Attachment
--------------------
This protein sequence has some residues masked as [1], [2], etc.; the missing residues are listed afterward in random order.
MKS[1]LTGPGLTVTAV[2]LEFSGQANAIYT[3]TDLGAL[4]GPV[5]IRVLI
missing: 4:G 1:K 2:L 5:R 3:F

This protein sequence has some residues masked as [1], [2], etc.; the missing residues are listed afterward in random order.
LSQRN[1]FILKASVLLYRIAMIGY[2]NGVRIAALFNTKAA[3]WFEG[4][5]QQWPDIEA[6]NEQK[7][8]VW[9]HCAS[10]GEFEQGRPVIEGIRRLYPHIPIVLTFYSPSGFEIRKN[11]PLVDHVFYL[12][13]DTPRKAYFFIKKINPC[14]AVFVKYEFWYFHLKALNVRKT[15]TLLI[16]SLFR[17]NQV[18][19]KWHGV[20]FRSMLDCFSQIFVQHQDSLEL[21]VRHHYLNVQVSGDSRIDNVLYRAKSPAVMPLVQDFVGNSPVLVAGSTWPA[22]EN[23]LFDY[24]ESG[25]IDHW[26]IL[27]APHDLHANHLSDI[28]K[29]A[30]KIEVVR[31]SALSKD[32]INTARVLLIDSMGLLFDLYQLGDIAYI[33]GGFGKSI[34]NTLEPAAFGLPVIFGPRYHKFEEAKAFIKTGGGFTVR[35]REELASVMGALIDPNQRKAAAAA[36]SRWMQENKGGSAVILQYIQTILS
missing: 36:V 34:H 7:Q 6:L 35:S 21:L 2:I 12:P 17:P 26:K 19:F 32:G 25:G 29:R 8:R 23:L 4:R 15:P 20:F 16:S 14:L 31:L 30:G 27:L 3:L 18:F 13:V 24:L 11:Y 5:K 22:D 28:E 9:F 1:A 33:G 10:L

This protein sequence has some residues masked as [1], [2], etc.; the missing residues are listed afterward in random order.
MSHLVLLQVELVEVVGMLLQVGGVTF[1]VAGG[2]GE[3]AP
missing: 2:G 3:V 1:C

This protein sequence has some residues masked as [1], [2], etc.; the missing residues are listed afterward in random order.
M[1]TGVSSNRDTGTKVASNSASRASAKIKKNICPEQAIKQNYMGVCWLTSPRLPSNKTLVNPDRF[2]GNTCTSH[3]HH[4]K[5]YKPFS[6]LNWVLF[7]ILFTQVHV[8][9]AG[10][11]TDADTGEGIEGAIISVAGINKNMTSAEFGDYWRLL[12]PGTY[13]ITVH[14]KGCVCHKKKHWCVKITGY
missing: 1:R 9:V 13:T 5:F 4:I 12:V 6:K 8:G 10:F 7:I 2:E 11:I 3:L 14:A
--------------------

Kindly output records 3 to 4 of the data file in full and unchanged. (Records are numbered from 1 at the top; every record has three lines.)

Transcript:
This protein sequence has some residues masked as [1], [2], etc.; the missing residues are listed afterward in random order.
MSHLVLLQVELVEVVGMLLQVGGVTF[1]VAGG[2]GE[3]AP
missing: 2:G 3:V 1:C

This protein sequence has some residues masked as [1], [2], etc.; the missing residues are listed afterward in random order.
M[1]TGVSSNRDTGTKVASNSASRASAKIKKNICPEQAIKQNYMGVCWLTSPRLPSNKTLVNPDRF[2]GNTCTSH[3]HH[4]K[5]YKPFS[6]LNWVLF[7]ILFTQVHV[8][9]AG[10][11]TDADTGEGIEGAIISVAGINKNMTSAEFGDYWRLL[12]PGTY[13]ITVH[14]KGCVCHKKKHWCVKITGY
missing: 1:R 9:V 13:T 5:F 4:I 12:V 6:K 8:G 10:F 7:I 2:E 11:I 3:L 14:A